Tuesday, June 10, 2014

The Dreaded Prologue

Agents, apparently, hate prologues. The prevailing wisdom seems to be that you don’t need them, that you should start your story with the main action, not something that happened days, or years, or even millennia before.

But some genres still love the prologue. I’m looking at you, fantasy epics. And, personally, I think a prologue suits fantasy. A prologue doesn’t drop the reader straight into the action.

Listen, all those old stories and poems begin and you know to settle in for the long haul. The old stories don’t dive straight into the action. Not before they give you the when, the where and the who.

So that’s one use for a prologue.

Maybe another use for the prologue is that it's a device which says, “Okay, so this is the stuff you have to know before we get to the main story. It might not seem relevant at the moment, but, trust me, you need this later so you don’t get lost.”

And this is where you throw in your epic battle that occurred a few centuries before, the consequences of which have shaped your world.

But, there’s a caveat. There’s always a caveat. Unless your prologue serves a purpose – unless you really do need it to stop the reader from getting lost on their way through all your world building– then you should probably ditch it.

I'm asking, of course, because I wrote a prologue for a Shiny New Idea of a story the other day. Do I need it? I don't know. I haven't written the rest of the book yet. 

And about that prevailing wisdom... Well, the thing with prevailing wisdom is that one day the wind will change and it will prevail in an entirely different direction. If, as I hope, prevail in this case can be stretched into some of wind-and/or-sailing metaphor.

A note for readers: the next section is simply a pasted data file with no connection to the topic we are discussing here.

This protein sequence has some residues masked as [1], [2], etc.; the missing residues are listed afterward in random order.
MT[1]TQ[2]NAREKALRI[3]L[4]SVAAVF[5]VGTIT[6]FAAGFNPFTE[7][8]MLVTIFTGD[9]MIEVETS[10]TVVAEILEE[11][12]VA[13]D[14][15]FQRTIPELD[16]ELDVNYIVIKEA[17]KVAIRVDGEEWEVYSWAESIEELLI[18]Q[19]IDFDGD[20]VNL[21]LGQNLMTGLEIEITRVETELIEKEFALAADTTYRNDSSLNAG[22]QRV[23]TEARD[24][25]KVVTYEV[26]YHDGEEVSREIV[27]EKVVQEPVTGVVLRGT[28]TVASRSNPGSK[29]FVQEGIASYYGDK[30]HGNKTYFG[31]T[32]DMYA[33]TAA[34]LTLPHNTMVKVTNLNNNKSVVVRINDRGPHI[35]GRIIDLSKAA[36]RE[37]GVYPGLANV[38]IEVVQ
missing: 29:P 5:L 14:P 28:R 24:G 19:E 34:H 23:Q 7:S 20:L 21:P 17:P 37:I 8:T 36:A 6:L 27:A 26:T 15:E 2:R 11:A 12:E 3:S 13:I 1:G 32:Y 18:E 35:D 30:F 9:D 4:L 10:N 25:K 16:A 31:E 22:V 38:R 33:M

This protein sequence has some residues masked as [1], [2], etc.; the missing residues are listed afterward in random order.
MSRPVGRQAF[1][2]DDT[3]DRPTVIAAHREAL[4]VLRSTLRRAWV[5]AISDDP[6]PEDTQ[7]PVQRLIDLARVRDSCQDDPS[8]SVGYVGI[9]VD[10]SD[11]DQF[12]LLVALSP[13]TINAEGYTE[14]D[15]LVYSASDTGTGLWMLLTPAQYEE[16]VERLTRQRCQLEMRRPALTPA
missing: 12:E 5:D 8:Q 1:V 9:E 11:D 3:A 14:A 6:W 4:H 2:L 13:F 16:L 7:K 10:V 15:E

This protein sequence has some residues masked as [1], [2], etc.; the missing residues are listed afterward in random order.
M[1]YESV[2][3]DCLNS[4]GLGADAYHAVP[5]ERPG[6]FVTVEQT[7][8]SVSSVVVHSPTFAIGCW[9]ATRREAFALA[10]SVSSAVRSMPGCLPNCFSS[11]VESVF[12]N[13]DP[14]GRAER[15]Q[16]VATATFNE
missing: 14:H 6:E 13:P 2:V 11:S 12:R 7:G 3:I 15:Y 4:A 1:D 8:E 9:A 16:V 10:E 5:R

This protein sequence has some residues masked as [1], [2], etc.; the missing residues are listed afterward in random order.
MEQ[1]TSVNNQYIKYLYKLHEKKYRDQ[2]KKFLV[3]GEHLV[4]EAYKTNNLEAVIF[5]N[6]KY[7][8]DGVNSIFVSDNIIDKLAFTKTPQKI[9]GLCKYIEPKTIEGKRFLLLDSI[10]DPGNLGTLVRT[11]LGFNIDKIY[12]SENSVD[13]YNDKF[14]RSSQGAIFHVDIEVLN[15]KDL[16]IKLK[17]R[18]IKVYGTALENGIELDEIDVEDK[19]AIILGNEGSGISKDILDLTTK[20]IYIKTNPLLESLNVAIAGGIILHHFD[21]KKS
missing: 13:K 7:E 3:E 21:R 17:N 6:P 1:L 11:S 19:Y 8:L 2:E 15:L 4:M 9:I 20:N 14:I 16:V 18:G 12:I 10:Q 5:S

Look. I'm on a boat. Metaphor.

And the thing with any rule, is that it can be broken. In fact, most rules -- the literary sort, particularly, not so much the "mind the gap" or "look both ways before you cross the street" sort -- should be broken. 

And they should be broken with intent. Boldly. 

Just not always. And therein lies the difficulty. 


So where do you guys stand on prologues? Do you love them or do you hate them? Do you use them in your own writing?

4 comments:

  1. I read a prologue a while back I thought was totally boring. It was told in an entirely different voice than the novel, and was like eating the cardboard box before you could get to the cereal. That's how not to do it.

    The interesting thing about the prologues I remember is they work the opposite way - they give an action scene and then settle down into the main story with the first chapter. Movies do this a lot - like "Raiders of the Lost Ark" and "Star Wars" - they give you the action and then settle back into the exposition.

    It's basically a way of saying, "Don't worry - we're not going to bore you. Here, have a cool action scene, and then we'll tell you where and when all this is and give you the proper introductions."

    For a writer, though, a prologue can be a good way to get your bearings and lay the groundwork to build on. It's just that, like you say, once the the book is done you can tuck it away in a drawer.

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    1. Oh yes! The teaser before the main credits! That's another good way to use a prologue.

      A boring prologue is the most terrible idea ever.

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  2. I wasn't thinking of using a prologue but it was suggested to me during a crit appt at a writing conference for a scifi story.

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    Replies
    1. I think sci fi is another genre that loves the prologue!

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